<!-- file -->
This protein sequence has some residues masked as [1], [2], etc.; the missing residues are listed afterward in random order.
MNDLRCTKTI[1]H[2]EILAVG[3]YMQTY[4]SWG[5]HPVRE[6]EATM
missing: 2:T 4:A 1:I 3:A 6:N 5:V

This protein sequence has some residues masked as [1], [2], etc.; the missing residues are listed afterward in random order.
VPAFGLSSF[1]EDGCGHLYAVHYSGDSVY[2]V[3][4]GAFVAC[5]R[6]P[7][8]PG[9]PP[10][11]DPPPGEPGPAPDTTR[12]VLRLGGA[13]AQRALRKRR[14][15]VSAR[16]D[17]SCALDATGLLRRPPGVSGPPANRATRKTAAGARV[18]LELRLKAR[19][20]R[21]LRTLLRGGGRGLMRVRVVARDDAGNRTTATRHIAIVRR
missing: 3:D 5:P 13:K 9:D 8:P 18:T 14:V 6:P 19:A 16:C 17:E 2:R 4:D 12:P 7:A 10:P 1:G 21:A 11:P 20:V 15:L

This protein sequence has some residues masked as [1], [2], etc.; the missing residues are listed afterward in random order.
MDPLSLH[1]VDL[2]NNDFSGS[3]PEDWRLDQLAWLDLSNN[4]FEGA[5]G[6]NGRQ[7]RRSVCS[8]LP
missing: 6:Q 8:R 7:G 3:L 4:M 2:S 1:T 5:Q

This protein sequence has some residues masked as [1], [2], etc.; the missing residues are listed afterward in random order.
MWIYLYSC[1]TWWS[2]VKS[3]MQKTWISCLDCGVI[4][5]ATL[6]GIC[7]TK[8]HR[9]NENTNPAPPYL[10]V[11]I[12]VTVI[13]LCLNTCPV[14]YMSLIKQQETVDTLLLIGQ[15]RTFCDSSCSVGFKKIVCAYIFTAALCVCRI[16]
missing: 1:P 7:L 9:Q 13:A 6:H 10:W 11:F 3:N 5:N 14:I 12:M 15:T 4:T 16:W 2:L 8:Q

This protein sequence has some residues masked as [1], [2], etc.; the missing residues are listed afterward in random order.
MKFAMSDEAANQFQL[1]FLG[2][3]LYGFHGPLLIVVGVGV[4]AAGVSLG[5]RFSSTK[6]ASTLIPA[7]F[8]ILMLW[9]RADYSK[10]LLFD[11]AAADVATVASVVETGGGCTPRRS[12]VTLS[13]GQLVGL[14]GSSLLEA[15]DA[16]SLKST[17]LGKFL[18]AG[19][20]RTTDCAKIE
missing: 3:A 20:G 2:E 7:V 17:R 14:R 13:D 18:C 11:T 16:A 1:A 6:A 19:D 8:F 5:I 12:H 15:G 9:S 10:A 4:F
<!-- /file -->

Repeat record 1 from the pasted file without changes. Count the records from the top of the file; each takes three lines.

This protein sequence has some residues masked as [1], [2], etc.; the missing residues are listed afterward in random order.
MNDLRCTKTI[1]H[2]EILAVG[3]YMQTY[4]SWG[5]HPVRE[6]EATM
missing: 2:T 4:A 1:I 3:A 6:N 5:V